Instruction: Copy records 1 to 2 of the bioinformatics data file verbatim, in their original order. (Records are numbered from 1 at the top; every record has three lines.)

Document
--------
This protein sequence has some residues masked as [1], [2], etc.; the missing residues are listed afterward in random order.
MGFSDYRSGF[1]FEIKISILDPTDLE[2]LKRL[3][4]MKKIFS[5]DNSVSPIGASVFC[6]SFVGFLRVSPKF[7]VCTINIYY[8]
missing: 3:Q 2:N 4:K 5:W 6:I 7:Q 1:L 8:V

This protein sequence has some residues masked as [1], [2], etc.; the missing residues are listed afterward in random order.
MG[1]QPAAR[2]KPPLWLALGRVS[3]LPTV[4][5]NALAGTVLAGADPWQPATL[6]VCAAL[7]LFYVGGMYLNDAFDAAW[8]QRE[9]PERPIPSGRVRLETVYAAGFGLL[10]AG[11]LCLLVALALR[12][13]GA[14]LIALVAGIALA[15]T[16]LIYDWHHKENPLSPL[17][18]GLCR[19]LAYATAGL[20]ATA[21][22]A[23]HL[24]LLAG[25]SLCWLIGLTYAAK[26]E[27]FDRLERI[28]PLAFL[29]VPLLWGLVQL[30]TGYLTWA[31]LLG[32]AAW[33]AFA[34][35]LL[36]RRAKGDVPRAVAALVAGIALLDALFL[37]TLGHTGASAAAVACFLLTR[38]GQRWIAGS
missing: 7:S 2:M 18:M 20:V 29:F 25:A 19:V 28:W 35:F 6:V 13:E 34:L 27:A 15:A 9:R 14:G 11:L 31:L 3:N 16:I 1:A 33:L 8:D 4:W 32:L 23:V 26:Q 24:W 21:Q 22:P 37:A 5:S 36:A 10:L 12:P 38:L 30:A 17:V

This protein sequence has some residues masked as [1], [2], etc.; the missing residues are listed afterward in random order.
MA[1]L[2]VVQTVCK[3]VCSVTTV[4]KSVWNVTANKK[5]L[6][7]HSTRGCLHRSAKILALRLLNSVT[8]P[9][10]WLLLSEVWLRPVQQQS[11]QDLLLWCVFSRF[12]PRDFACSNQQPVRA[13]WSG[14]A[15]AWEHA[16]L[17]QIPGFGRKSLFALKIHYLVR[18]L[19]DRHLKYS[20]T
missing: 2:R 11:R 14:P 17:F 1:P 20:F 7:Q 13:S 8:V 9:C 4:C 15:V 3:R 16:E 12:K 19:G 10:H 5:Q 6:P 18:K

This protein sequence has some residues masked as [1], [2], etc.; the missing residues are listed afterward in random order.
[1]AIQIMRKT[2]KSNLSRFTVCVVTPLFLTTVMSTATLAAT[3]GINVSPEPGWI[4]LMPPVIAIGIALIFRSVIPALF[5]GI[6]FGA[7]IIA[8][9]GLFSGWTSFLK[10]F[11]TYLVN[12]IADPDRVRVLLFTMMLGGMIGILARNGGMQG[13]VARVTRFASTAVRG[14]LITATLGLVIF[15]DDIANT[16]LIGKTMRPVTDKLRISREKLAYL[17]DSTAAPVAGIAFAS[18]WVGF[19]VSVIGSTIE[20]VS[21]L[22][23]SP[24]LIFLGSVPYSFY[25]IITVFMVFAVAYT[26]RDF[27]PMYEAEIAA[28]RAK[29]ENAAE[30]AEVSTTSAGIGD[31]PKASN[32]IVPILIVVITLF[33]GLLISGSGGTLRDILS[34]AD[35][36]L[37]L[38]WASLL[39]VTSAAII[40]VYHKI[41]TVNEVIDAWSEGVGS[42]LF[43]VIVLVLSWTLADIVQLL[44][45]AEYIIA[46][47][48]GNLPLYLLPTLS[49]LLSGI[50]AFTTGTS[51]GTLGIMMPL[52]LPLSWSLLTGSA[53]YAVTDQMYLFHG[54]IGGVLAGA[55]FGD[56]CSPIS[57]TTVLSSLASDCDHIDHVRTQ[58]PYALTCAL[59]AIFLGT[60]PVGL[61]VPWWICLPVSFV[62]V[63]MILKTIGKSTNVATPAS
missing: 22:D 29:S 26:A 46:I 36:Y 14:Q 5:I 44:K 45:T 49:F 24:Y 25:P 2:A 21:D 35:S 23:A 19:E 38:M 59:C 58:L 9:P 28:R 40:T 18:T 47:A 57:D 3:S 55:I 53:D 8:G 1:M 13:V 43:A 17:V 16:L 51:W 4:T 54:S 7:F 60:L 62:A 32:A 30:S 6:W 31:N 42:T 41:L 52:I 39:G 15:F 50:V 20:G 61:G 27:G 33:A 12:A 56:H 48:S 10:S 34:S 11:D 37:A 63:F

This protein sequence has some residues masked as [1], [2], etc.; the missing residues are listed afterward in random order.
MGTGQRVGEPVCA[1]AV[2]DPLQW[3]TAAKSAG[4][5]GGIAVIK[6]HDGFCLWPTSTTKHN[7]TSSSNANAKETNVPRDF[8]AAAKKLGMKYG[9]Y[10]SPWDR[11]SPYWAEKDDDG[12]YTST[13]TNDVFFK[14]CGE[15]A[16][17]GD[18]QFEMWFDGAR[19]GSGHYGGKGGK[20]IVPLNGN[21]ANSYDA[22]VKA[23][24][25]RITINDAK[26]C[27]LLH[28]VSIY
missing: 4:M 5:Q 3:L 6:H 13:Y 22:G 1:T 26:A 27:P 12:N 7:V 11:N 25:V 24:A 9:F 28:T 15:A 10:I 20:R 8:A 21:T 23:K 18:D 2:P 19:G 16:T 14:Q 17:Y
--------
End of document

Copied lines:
This protein sequence has some residues masked as [1], [2], etc.; the missing residues are listed afterward in random order.
MGFSDYRSGF[1]FEIKISILDPTDLE[2]LKRL[3][4]MKKIFS[5]DNSVSPIGASVFC[6]SFVGFLRVSPKF[7]VCTINIYY[8]
missing: 3:Q 2:N 4:K 5:W 6:I 7:Q 1:L 8:V

This protein sequence has some residues masked as [1], [2], etc.; the missing residues are listed afterward in random order.
MG[1]QPAAR[2]KPPLWLALGRVS[3]LPTV[4][5]NALAGTVLAGADPWQPATL[6]VCAAL[7]LFYVGGMYLNDAFDAAW[8]QRE[9]PERPIPSGRVRLETVYAAGFGLL[10]AG[11]LCLLVALALR[12][13]GA[14]LIALVAGIALA[15]T[16]LIYDWHHKENPLSPL[17][18]GLCR[19]LAYATAGL[20]ATA[21][22]A[23]HL[24]LLAG[25]SLCWLIGLTYAAK[26]E[27]FDRLERI[28]PLAFL[29]VPLLWGLVQL[30]TGYLTWA[31]LLG[32]AAW[33]AFA[34][35]LL[36]RRAKGDVPRAVAALVAGIALLDALFL[37]TLGHTGASAAAVACFLLTR[38]GQRWIAGS
missing: 7:S 2:M 18:M 20:V 29:F 25:A 19:V 28:W 35:F 6:V 13:E 34:L 27:A 15:A 9:R 14:G 11:L 31:L 3:N 16:I 1:A 33:L 8:D 4:W 32:L 23:V 26:Q 24:W 21:Q 22:P 37:A 5:S 36:A 10:L 12:P 38:L 30:A 17:V